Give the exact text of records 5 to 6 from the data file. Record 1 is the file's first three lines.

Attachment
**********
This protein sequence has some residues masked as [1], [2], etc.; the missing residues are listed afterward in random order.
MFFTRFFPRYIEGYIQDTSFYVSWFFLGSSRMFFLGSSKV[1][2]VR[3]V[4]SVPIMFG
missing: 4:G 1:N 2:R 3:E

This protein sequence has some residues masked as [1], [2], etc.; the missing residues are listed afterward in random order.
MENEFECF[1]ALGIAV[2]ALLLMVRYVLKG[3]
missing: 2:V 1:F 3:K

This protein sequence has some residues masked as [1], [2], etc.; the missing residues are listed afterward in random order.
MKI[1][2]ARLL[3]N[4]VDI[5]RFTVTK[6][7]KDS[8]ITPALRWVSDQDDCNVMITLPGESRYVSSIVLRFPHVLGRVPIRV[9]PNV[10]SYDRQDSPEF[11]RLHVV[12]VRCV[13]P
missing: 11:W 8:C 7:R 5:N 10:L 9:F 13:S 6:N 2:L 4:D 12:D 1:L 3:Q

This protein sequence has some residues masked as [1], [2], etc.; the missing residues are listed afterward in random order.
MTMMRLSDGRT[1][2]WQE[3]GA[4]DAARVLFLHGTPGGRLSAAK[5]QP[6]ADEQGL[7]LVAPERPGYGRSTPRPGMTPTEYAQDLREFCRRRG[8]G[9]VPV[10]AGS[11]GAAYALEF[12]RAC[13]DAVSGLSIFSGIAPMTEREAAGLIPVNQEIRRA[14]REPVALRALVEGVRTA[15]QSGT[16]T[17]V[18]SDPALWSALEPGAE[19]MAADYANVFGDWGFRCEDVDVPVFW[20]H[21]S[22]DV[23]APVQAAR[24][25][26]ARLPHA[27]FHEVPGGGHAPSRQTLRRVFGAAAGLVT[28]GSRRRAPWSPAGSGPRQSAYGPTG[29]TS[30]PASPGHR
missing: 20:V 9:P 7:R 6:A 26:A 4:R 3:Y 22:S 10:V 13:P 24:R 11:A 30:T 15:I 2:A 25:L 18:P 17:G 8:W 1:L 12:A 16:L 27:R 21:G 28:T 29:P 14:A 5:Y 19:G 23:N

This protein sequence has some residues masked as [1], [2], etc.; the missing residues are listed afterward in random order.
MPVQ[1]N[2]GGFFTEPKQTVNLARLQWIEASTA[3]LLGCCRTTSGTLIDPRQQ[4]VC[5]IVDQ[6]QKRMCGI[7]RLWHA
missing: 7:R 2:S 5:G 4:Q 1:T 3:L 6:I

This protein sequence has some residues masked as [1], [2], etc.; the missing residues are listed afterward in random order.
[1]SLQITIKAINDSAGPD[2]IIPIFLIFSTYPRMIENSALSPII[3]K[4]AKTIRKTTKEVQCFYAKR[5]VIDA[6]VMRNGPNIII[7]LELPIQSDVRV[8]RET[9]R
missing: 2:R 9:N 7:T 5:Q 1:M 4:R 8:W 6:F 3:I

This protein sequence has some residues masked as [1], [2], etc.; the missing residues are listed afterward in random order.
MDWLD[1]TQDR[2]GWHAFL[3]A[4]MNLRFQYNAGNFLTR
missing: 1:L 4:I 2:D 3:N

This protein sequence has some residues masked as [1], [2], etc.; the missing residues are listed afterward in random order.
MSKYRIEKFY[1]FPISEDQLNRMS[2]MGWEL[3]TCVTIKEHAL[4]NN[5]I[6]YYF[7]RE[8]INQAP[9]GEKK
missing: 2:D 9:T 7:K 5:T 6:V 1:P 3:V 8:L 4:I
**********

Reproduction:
This protein sequence has some residues masked as [1], [2], etc.; the missing residues are listed afterward in random order.
MPVQ[1]N[2]GGFFTEPKQTVNLARLQWIEASTA[3]LLGCCRTTSGTLIDPRQQ[4]VC[5]IVDQ[6]QKRMCGI[7]RLWHA
missing: 7:R 2:S 5:G 4:Q 1:T 3:L 6:I

This protein sequence has some residues masked as [1], [2], etc.; the missing residues are listed afterward in random order.
[1]SLQITIKAINDSAGPD[2]IIPIFLIFSTYPRMIENSALSPII[3]K[4]AKTIRKTTKEVQCFYAKR[5]VIDA[6]VMRNGPNIII[7]LELPIQSDVRV[8]RET[9]R
missing: 2:R 9:N 7:T 5:Q 1:M 4:R 8:W 6:F 3:I